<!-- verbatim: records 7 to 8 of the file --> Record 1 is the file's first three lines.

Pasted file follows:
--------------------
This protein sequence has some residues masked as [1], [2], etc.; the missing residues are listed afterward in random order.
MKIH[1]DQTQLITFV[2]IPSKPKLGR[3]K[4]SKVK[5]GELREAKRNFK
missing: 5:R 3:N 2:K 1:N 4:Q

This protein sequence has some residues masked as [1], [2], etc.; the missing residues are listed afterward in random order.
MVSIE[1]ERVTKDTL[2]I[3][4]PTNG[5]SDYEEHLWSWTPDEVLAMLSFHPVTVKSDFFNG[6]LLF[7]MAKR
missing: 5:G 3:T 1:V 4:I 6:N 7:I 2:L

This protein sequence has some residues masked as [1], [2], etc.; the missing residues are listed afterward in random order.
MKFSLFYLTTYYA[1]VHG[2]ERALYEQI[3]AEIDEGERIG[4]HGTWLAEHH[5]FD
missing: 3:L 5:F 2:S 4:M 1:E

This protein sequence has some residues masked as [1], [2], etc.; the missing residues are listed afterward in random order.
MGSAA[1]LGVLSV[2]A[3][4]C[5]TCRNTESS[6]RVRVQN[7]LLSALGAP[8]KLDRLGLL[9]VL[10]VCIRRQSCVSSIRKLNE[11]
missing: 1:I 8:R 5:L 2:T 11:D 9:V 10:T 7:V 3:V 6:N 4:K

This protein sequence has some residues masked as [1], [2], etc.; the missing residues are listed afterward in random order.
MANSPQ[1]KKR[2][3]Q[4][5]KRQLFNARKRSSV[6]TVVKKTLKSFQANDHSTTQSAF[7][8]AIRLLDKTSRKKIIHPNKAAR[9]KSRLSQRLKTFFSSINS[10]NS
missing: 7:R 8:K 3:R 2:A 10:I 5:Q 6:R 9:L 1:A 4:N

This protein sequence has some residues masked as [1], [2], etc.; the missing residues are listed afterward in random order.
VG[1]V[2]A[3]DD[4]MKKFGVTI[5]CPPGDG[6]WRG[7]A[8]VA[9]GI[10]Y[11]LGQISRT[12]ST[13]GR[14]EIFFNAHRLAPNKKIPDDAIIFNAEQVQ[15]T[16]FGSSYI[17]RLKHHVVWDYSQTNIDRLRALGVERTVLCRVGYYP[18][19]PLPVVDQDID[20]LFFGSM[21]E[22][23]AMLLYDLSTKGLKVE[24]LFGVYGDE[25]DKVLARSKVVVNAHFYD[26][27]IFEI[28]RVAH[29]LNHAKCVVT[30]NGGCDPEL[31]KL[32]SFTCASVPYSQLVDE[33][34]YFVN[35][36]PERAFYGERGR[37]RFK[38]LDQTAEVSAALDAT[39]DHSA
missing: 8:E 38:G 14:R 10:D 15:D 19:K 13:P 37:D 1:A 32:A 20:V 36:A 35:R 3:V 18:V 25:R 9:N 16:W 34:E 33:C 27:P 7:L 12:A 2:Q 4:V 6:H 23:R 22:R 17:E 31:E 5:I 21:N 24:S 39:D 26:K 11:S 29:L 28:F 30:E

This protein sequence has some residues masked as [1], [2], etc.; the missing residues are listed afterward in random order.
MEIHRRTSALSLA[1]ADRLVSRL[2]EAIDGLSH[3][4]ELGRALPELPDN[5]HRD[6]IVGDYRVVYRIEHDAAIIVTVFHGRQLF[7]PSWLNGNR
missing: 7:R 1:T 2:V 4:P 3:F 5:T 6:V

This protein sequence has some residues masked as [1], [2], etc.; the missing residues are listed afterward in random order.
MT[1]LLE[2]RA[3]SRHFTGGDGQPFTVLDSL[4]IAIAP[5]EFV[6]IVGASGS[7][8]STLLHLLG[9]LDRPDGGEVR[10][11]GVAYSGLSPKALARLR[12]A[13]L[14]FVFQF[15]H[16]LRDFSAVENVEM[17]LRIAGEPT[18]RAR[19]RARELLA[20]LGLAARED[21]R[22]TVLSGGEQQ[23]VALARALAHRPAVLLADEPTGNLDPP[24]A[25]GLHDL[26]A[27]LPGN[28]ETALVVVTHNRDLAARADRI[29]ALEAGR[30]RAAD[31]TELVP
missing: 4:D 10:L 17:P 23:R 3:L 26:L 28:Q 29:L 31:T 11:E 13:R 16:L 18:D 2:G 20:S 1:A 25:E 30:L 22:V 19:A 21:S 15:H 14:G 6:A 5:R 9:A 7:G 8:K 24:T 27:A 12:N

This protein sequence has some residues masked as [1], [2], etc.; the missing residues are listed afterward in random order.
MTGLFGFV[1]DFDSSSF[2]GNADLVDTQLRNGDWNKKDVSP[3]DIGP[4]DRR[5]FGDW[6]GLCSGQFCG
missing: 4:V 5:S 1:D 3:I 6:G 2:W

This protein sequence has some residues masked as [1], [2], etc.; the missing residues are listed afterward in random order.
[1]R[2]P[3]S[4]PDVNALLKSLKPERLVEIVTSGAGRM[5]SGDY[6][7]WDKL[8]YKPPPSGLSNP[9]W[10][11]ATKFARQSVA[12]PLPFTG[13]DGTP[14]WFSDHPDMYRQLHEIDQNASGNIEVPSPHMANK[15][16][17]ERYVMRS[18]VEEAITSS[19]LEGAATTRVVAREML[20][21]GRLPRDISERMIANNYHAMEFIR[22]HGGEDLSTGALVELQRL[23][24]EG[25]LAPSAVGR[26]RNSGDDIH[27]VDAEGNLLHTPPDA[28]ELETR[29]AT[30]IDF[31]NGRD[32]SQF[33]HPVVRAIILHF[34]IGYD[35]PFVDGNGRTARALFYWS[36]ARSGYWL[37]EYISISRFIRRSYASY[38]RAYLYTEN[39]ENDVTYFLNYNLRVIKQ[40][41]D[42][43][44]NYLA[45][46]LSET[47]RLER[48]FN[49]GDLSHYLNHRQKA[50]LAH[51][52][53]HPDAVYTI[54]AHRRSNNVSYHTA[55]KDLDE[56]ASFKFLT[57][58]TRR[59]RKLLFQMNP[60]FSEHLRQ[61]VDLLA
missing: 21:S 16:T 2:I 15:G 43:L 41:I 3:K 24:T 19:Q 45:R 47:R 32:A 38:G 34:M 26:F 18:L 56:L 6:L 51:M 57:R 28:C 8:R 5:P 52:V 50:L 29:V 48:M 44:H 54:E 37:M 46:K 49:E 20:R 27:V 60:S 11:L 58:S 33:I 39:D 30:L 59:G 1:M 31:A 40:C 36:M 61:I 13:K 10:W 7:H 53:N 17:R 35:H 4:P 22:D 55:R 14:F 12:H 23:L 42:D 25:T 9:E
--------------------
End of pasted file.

This protein sequence has some residues masked as [1], [2], etc.; the missing residues are listed afterward in random order.
MEIHRRTSALSLA[1]ADRLVSRL[2]EAIDGLSH[3][4]ELGRALPELPDN[5]HRD[6]IVGDYRVVYRIEHDAAIIVTVFHGRQLF[7]PSWLNGNR
missing: 7:R 1:T 2:V 4:P 3:F 5:T 6:V

This protein sequence has some residues masked as [1], [2], etc.; the missing residues are listed afterward in random order.
MT[1]LLE[2]RA[3]SRHFTGGDGQPFTVLDSL[4]IAIAP[5]EFV[6]IVGASGS[7][8]STLLHLLG[9]LDRPDGGEVR[10][11]GVAYSGLSPKALARLR[12]A[13]L[14]FVFQF[15]H[16]LRDFSAVENVEM[17]LRIAGEPT[18]RAR[19]RARELLA[20]LGLAARED[21]R[22]TVLSGGEQQ[23]VALARALAHRPAVLLADEPTGNLDPP[24]A[25]GLHDL[26]A[27]LPGN[28]ETALVVVTHNRDLAARADRI[29]ALEAGR[30]RAAD[31]TELVP
missing: 4:D 10:L 17:P 23:R 3:L 26:L 28:Q 29:L 31:T 11:E 13:R 16:L 18:D 2:G 20:S 1:A 25:E 30:L 22:V 19:A 21:S 15:H 14:G 6:A 5:R 9:A 7:G 8:K 24:T 27:A 12:N